• avatar
    S2k Chris

    I would consider a new GS if it had an updated infotainment system (current one is horendous) and had a more tasteful grill. I would not consider a FWD ES under any circumstances.

  • avatar
    28-Cars-Later

    I’m not up on it, but I thought I read the IS sucked so perhaps that’s why its having issues?

    • 0 avatar
      30-mile fetch

      CR hates it. C&D used to love it and ranked it higher than a turbo-six BMW in a comparo. It’s getting a bit old and the new 2.0T isn’t earning praise compared with BMW’s or Audi’s. Reviews seem to converge on “Old but good 3.5 V6, uncompetitive base engine, great seats, great chassis, buy the F-Sport, when’s the redesign?”

      Who knows what real customers think. I’m guessing something banal and loathsome like infotainment annoyances rank far, far higher than “the 2.0T doesn’t do 0-60 in 5.5 seconds?!”, though.

      • 0 avatar
        28-Cars-Later

        I’m surprised its been such a problem child for otherwise competent Lexus.

        • 0 avatar
          30-mile fetch

          The compact sporty-ish sedan segment seems to be a problem child for anything not Deutsch.

          The enthusiast press largely likes this car and it now has a usable rear seat. The IS350 is probably going to be the most durable and long-lived entrant in the segment, and you can get that big smooth linear NA V6 for the same price as a turbo-4 3-series. Resale value seems quite good; I thought about an off-lease IS350 before going off the rails for a 4Runner but the Lexus was quite a bit more than an equivalent 328 or A4.

          Looks like a great car to me, but the market likes the German Big Three.

          • 0 avatar
            Ban-One

            “The compact sporty-ish sedan segment seems to be a problem child for anything not Deutsch.” “Looks like a great car to me, but the market likes the German Big Three.”

            this is a false narrative, there is only a Big Two. Q50 & TLX both outsell A4 and have for some time. IS previously did too. Q50 already has a V6TT and TLX allegedly has one in the works. if the IS sales are lagging, it is Lexus fault for not upping the engine to something more than can be had in a Camry.

          • 0 avatar
            30-mile fetch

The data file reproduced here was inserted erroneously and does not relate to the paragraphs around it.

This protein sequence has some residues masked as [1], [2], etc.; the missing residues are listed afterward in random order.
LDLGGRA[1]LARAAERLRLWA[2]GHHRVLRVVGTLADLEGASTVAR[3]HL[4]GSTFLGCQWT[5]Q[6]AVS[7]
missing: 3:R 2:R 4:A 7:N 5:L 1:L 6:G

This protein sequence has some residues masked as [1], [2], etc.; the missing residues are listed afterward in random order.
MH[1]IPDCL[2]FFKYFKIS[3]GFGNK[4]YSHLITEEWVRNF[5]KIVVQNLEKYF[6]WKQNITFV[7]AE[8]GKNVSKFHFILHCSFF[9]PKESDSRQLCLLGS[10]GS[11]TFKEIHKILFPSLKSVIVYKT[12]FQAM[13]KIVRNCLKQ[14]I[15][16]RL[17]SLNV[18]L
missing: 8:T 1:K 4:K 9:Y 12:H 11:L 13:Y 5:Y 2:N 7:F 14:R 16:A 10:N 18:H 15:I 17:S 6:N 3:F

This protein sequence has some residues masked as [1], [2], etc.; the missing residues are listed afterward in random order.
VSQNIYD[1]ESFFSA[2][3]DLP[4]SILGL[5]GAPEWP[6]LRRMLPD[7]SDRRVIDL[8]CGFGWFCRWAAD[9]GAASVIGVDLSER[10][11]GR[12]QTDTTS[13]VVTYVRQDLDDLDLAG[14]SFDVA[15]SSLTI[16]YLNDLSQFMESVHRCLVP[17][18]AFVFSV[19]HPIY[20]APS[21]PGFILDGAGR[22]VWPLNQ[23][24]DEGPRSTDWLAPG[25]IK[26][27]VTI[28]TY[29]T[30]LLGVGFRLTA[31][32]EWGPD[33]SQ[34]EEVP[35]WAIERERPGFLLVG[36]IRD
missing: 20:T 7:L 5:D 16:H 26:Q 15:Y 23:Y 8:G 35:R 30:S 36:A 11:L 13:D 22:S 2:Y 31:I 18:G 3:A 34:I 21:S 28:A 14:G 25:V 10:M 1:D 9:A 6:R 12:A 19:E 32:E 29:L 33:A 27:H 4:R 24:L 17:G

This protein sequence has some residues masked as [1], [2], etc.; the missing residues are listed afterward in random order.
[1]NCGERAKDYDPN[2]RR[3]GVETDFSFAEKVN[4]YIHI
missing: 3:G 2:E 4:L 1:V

I’ll agree with the Big Two, but the rest of your argument is a bit muddled. Q50 sales are down compared to the G37 before it. TLX is FWD and outsold by Lexus’s FWD offering, the ES. The IS250 always outsold the IS350. The TLX has Accord engines. Your logic isn’t holding.

          • 0 avatar
            bd2

            When comparing Q50 sales to that of the G, one has to take into account the drastic increase in popularity of CUVs, SUVs and pick-ups.

            While not attaining the sales heights of the G, the Q50, nonetheless, has largely retained (after a rough start) Infinit’s 3rd place finish in the segment.

          • 0 avatar
            FreedMike

            Agreed, 30-mile, I was looking at a CPO IS250 a couple of weeks ago. Terrific car, except for the fact that I think I might be able to walk one in my Jetta. Lack of speed is a serious issue for a sport sedan, you know?

            The 350 would be a lot more than I’d be comfortable spending. Probably worth it, though.

            A CPO BMW 328 is damned nice to drive, but it’s obviously cheaped out. Obvious example: the interior door pull handles on a BMW – even a used one – shouldn’t make the same creaky plastic noise as the ones on a ten-year-old Kia.

          • 0 avatar
            30-mile fetch

            Freed, I agree on the 250. The engine is a deal breaker. Smooth, refined, and sounds good while nearly losing the stoplight drag race to a well-driven $18k Jetta 1.4t. Lexus made a momentum car! I drove one 10 minutes after trying a G37, so you can imagine how slow it felt. But the seats are fantastic.

            New, a 350 is priced on top of a 330i. I know which I’d choose. Used, a 250 is similar to a 328i. I know which I’d choose there as well.

          • 0 avatar
            Ban-One

            “I’ll agree with the Big Two, but the rest of your argument is a bit muddled. Q50 sales are down compared to the G37 before it. TLX is FWD and outsold by Lexus’s FWD offering, the ES. The IS250 always outsold the IS350. The TLX has Accord engines. Your logic isn’t holding.”

            sales can be down all you want, but 3rd place is still 3rd place. as to your wonderful logic, please post a link to an AWD ES or a RWD A4 and i’ll shut up and go home.